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Leslie Van Houten Parole Was a Tragic Mistake – Pacific Research Institute

Leslie Van Houten Parole Was a Tragic Mistake

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For would-be murderers Van Houten’s story serves another purpose – that unprovoked murder can be excused and be a source for a twisted kind of fame.

Leslie Van Houten, the Manson family member, and convicted murderer, has seen her long road to release become front page news all over the world.  Her parole had been denied multiple times during her 51 years of incarceration for her role in the murders of Leno and Rosemary LaBianca on August 10, 1969.

To some she is a cause célѐbre for critics of the criminal justice system.

Her friend and mentor Angela Cardinale recently wrote that, “I worked with Leslie Van Houten when she was in prison. I’m glad she’s been paroled.”

She went further in a glowing letter to the parole board, writing that, “Leslie is kind, thoughtful and compassionate. Not only is she not a threat to anyone, she can still do much good in the world. Leslie committed a horrific crime that I don’t excuse. But I also believe we are all capable of more than most of us are willing to admit, even to ourselves. Leslie is a good person who did a bad thing.

Cardinale writes that “most of us” are capable of more than most of us admit “even to ourselves,” in effect saying that Van Houten is no worse than you or me – making us most of us “good people who do bad things.”  Really bad things.

Van Houten, then 19 years old, helped kill Rosemary LaBianca by inflicting 14 of the 40 knife wounds that killed her.   Others in group killed Rosemary’s  husband Leno.  The LaBiancas were chosen at random by Manson, who was present for the murders.  The night before, the Manson Family killed Sharon Tate, who was pregnant, Abigail Folger, Wojciech Frykowski, and Jay Sebring.  Steven Parent, another victim, was only 18 years old at the time of his death.

In an attempt to excuse her ruthless crime, Van Houten argued in her 3 trials and subsequent parole pleadings that she was young and had been using marijuana and LSD when she became “infatuated” with Charles Manson.  She claims to have been under the influence when she committed the murder.  After her conviction, she can be seen in a now iconic photo smiling along with two other Manson Family members Susan Atkins and Patricia Krenwinkel as they arrived in court for her 1971 sentence of 7 years to life.   By then, she was an unrepentant 21 year old and no longer under the influence.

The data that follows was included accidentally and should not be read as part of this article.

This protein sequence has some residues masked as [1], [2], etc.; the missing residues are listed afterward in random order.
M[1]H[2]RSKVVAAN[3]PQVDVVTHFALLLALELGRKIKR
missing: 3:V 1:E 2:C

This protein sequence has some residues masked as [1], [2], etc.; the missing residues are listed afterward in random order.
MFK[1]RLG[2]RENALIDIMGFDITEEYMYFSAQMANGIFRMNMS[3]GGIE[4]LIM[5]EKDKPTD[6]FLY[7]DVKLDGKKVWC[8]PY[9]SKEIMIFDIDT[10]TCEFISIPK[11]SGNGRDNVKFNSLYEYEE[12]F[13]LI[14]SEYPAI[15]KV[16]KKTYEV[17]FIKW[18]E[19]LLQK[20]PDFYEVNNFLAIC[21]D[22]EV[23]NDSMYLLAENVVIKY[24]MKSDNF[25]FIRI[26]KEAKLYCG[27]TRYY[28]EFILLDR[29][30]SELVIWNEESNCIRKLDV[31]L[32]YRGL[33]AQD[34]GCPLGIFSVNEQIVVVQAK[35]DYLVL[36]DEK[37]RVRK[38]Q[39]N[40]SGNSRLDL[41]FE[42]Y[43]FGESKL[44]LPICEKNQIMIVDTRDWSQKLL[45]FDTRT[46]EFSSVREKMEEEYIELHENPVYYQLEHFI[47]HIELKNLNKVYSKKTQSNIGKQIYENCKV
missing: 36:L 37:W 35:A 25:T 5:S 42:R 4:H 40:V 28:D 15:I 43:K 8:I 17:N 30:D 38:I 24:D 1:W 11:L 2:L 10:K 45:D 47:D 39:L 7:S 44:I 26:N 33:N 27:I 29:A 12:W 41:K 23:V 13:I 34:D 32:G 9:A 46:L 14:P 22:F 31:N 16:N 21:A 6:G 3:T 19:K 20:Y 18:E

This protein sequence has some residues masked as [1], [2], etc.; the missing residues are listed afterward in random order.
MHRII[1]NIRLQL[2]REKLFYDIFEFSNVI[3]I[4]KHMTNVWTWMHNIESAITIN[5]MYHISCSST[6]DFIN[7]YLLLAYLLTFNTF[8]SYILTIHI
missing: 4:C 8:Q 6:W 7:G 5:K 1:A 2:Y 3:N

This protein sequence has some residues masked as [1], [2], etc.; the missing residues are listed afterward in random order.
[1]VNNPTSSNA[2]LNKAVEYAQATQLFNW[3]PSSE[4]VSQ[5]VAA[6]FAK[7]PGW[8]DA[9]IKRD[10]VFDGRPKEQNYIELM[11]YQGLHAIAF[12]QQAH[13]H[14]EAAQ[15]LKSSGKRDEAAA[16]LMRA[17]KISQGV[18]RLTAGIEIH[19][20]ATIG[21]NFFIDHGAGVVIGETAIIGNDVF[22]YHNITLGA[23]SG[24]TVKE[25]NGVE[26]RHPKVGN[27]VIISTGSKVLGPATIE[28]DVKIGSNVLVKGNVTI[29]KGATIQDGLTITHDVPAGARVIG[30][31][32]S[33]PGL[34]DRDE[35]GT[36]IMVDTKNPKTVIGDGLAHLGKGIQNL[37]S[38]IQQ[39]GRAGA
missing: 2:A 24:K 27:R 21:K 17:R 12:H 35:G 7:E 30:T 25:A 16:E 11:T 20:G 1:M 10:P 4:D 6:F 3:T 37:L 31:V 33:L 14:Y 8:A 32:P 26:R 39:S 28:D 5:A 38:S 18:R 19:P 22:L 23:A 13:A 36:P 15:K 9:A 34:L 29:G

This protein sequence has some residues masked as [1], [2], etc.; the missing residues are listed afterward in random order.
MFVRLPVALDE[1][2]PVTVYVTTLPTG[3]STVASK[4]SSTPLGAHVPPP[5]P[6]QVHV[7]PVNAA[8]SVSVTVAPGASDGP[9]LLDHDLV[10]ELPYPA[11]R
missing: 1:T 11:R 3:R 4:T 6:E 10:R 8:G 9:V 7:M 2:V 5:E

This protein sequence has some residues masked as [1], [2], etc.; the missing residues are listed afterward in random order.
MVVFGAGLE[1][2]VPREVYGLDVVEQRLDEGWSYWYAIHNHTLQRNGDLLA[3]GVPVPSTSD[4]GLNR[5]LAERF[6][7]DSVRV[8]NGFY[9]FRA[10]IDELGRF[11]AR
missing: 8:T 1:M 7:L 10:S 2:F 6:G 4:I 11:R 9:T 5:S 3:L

The line between fame and infamy is a thin one in today’s viral culture where grizzly crimes are a source of entertainment, victims become ciphers, and murderers become victims of the justice system.  In August 2019, Vox Magazine called them “pop culture fixtures.”

Van Houten and the Manson Family were serial killers whose crime spree was stopped before an already horrific death count got worse.   She shares some characteristics with another killer – Edward Kemper – who was active at the same time.

Van Houten was a homecoming princess and 19 years old when she stabbed and dismembered Rosemary LaBianca.  Kemper was voted “most likely to succeed” in high school and was 15 when he killed his first 2 victims, and then was 22 when he was released and went on to kill 8 additional victims.  The difference is that Kemper was arrested at the end of an 8-victim killing spree and Van Houten was arrested at the beginning of hers.

Does anyone really believe that Manson and his followers were done on August 10? Good police work ended their murderous crime spree.

Van Houten’s life in prison has not been without purpose.  She has earned multiple college degrees and her exemplary conduct in prison has shown to other inmates, who are not murderers, that prison time need not be without opportunity.  In short, she was exactly where she needed to be.

For would-be murderers her story serves another purpose – that unprovoked murder can be excused and be a source for a twisted kind of fame.

As of July 11th Leslie Van Houten is now free and we are all less safe.

Steve Smith is a senior fellow in urban studies at the Pacific Research Institute.

Nothing contained in this blog is to be construed as necessarily reflecting the views of the Pacific Research Institute or as an attempt to thwart or aid the passage of any legislation.

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